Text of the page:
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Snake Bites Its Own Body AFTER Being Decapitated

author

Danielle Andrew

Editorial Intern

clockJul 7 2015, 15:02 UTC
951 Snake Bites Its Own Body AFTER Being Decapitated
Northern Copperhead. Public Health Image Library

Yup, this video is as crazy as it sounds - a Copperhead snake was decapitated (for unknown reasons) and went on to bite its own body post mortem, presumably mistaking it for its attacker.

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The video doesn't explain why the camera man killed the snake in Huntsville, Alabama, although we would like to hope it was to protect himself - and not out of malice. Although one of the most likely to bite out of the common North American snakes, Copperheads venom rarely kills humans.

 

 

Via The Guardian

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So how does the snake bite its own headless body after death?

James Murphy, head of Reptile Discovery Centre at the Smithsonian’s National Zoo in Washington, D.C. told National Geographic that, “By the time the snake has lost its head, it’s dead and the basic body functions have ceased, but there is still some reflexive action. In other words, snakes have the capability of causing biting and injecting venom even after the head has been severed, even though it is dead.”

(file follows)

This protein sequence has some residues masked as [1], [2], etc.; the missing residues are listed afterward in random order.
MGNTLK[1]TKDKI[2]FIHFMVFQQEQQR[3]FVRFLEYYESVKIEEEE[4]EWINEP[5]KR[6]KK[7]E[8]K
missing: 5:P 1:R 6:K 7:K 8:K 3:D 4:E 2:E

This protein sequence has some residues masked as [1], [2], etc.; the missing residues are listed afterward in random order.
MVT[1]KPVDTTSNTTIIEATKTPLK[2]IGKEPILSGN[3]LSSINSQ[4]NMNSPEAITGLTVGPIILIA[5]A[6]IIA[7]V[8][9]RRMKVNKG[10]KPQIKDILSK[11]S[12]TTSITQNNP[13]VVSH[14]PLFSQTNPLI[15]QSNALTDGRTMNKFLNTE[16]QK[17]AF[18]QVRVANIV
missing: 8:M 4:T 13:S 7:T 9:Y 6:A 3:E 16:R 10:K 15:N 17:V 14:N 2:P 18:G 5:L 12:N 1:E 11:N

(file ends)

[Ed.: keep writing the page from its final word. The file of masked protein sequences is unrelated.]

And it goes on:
Steven Beaupré, a biology professor at the University of Arkansas told livescience.com that “snakes in general are well known for retaining reflexes after death. These eerie post-mortem movements are fuelled by the ions, or electrically charged particles, which remain in the nerve cells of a snake for several hours after it dies. When the nerve of a newly dead snake is stimulated, the channels in the nerve will open up, allowing ions to pass through. This creates an electrical impulse that enables the muscle to carry out a reflexive action, like a bite.”

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There have been a few cases of people being bit by a severed snakes head – a man in Washington State in 2007 decapitated a rattle snake, only to be bitten by the head as he bent down to clear it up.

Snakes don’t stop being badass even after death.


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